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What Is Technical Analysis? Does It Work in Crypto?

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While nobody can guarantee a stock’s future price, professional traders use various methods to make quick decisions and manage risk. One such method is technical analysis, which is a time-honored field that pays careful attention to chart trends and prior price action. Many trading firms rely on this data to analyze the cryptocurrency, stocks, and forex markets. Learning more about technical analysis in crypto and equities can help explain seemingly random market movements.

What is technical analysis?

Technical analysis is a market research branch focusing on chart trends and price patterns. Instead of researching macroeconomic pressures, company earnings reports, or a cryptocurrency's max supply, a technical analyst only considers charts. 

Most market historians credit U.S.-based journalist Charles Dow with inventing the field of technical analysis. In the 19th century, Dow developed six core beliefs to help explain stock market behavior from a technical perspective. According to the traditional Dow Theory, price trends always move through one of the following four phases:

  1. Accumulation: Relatively low prices in an overall uptrend where inside investors start buying shares.  
  2. Public participation: Noticeable upward or downward price movement that accelerates as more traders enter or exit the market. 
  3. Distribution: An asset hits a local peak and investors who profited during accumulation start selling shares, creating a downtrend.
  4. Panic: A sharp move lowers when all assets are sold off. Typically, panic selling happens after a major news event and leads to a bear market

In addition to identifying price trends, the Dow Theory highlighted the impact of volume levels and breaking news on stock prices. Although the theory's insistence on transportation and industrial stocks doesn't reflect today's hi-tech economy, technical analysts still use many of its core tenets.

Today, technical analysis covers many techniques that analyze charts for visual patterns, key levels, and historical trends. Investors can use technical analysis, but short-term traders tend to benefit the most from these tools.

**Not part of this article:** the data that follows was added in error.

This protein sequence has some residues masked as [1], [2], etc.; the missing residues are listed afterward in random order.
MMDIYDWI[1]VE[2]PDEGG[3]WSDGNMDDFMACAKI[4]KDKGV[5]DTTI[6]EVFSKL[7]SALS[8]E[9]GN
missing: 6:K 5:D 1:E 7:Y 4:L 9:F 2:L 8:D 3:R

Essential assumptions of technical analysis

Although the Dow Theory laid out technical analysis’ six core tenets, most of today's strategies rest on three assumptions:

  1. The market discounts itself: Pure technical traders believe an asset’s market price already reflects its fundamental value. This theory assumes all market participants have already considered factors such as a company's balance sheet, a cryptocurrency's legal status, or changes in a country's interest rates before investing. Under this assumption, technical traders focus on an asset's chart to examine how supply and demand affect daily price movement. 
  2. Prices always move according to trends: Traders are most interested in the overall trajectory of an asset's price rather than the erratic minute-to-minute movements. Even if traders focus on making hourly or daily trades, they always pay attention to the dominant trend. They often refer to this rule as "The trend is your friend till the end." 
  3. History repeats itself: Since technical traders spend the most time studying prior price movements, they need to believe in historical patterns and trends. They hope to predict price action by researching old chart data. 

Tools of technical analysis

Rather than reading economic reports, crypto whitepapers, or earnings calls, technical traders are most interested in bar graphs, candlestick charts, and oscillators. People who follow technical analysis leverage the following tools:

  1. Price charts: These show an asset’s opening and closing prices. Technical traders use multiple timeframes when examining an asset's prices to determine when to buy or sell it. For instance, they can use a monthly or weekly chart to understand an asset's overall trend, and for in-depth analysis, they may look at short-term charts (daily or hourly) to see how the asset has been performing relative to the primary trend. It's also common for traders to draw lines on their price charts to define their strategy. 
  2. Support and resistance: Support and resistance are key price levels where assets tend to bounce. Support levels are on the bottom, while resistance lines are at the top of an asset's price range. Technical analysts often use these levels when setting up their trades with one of two assumptions: Either the asset’s price will break through a support or resistance line, or it’ll obey these levels and trade within a range.